Smoke swirled around the dimly lit cafe not far from the nearly flooding subway stop housing a rather bustling C-Train on this misty Nov. evening. A short and grizzly man with delicate hands sat atop a barstool and plucked away gently on his worn guitar. As the man concluded his set of folk and traditional numbers he swallowed sharply and nodded to the applause of three and a half attentive patrons of this fragile and dying haunt.
The light of scattered street lamps and the hush of a steady rain eked in the door behind a tall and thin man with a broken look upon his face and hair which matted under his wet knit cap. Mickey was a longshoreman working early mornings and late evenings just off of the dockyard on the West Side of the island facing the industrial parks of god’s country beyond the river. The door closed softly and the squish of his boots drew all conscious eyes toward him and his tattered sweater which smelled not quite like trash but yet not of the ocean either. He nodded at the audience whose attention turned, for a moment, away from the next singer who was taking the stage.
Mickey sighed softly to himself and sat down in a booth set for two. He stared at the low light of the small oil lamp that sat haphazardly in a small bowl atop the tan tablecloth. Before his fingers could get close enough to burn, a friendly face fell into the booth with two cups in tow.
“What shall we drink to?” Sandy asked. Mickey looked up at them. They were sporting a new cut above their upper lip and a bruise under their left eye. He didn’t say anything about it.
“We’ll drink to lost lovers and forgotten dreams,” he said with a soft and broken smile. His heavy eyes weighed lighter upon the sight of his friend.
“Lost lovers indeed, and let’s not forget our heavy hearts,” Sandy said with gravel in their voice. In the gap of conversation, Mickey looked off into the distance toward the poorly lit stage where the next singer with the same bag of songs as the last strummed away. Sandy watched his eyes shimmer ever so slightly as they sipped their coffee.
“Why don’t you get up there?” Mickey looked back at Sandy whose question hung in the air. He thought for a moment and pressed his tongue against his bottom row of teeth. The shimmer still lingered amongst the squint of his wandering eyes.
“My father wanted me to be a seaman,” he paused, searching for direction. “And my mother wanted me to just have, ya know, any steady paycheck.” He stopped and sighed while scratching under his hat which now revealed his hairline, “And, I suppose, I’ve done neither of those things.”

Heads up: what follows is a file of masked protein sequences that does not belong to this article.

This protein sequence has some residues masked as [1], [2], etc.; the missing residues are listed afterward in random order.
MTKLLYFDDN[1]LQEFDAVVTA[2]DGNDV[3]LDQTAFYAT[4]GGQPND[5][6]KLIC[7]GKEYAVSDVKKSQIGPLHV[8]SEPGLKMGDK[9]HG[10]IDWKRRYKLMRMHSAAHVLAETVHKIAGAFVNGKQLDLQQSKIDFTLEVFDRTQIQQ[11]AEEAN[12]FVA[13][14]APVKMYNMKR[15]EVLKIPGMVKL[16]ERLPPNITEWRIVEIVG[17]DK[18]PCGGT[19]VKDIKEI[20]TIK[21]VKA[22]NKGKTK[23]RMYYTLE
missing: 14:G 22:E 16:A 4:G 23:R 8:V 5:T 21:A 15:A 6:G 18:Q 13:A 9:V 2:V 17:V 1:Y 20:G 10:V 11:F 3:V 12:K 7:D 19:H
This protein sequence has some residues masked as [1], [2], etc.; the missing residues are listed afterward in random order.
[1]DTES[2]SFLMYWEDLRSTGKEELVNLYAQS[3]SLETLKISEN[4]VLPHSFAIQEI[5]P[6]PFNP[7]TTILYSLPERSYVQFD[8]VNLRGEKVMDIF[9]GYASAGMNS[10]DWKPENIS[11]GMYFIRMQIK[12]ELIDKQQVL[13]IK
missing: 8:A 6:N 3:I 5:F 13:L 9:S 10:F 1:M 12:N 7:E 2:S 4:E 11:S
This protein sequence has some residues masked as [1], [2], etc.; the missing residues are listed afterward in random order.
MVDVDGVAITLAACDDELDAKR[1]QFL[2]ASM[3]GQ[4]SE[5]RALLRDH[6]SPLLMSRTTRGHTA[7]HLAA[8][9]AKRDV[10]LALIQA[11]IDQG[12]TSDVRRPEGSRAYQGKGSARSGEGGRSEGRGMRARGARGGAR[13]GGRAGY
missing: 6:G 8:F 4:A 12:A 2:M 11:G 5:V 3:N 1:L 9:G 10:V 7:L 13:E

“But are you a folk singer?” Sandy asked sincerely. The sounds of a poorly attempted cover of “Puff the Magic Dragon” filled the derelict room of dissipating wonder.
“If I am, it’d be news to me,” he said sadly and sardonically. He looked away from the stage and its now four patrons before taking a swig of the beverage Sandy had placed in front of him minutes ago. “I’ll die on the banks of that river,” he stood slowly, his bones cracked and his muscles ached. “Besides, these hands aren’t meant for art.” He put a few dollars down on the table and took a step toward the door.
“But what about your heart?” Sandy asked, now turned and facing him as he leaves, their words hanging amongst the dust in the air. Mickey stopped with his hand pressed against the door, he thought for a moment and then shrugged before stepping out into the now sideways rain.
He trudged aimlessly amongst the brownstones, his subway stop far in the distance. He shuffled slowly through the downpour looking for any way to walk from the life he wanted to leave so far behind.
Stepping down the stairs toward the underworld of rocking train cars, fat rats and piss-stained concrete were the sounds of an old blues number that echoed through the tiled cave. Mickey passed through the turnstile and found an old man, guitar in hand, finishing his tune. He looked down at the old man who sat on the floor shoeless, his repurposed coffee can filled with only a few cents and plenty of dirty water.
“The instrument or my soul, take your pick,” the poor man said. “One of the two is surely worth a warm bed for this old timer.” Mickey swallowed sharply as they looked at one another.
Then, with empty pockets and a lighter heart, the subway doors closed and Mickey, now holding the guitar which lacked two strings, was heading uptown.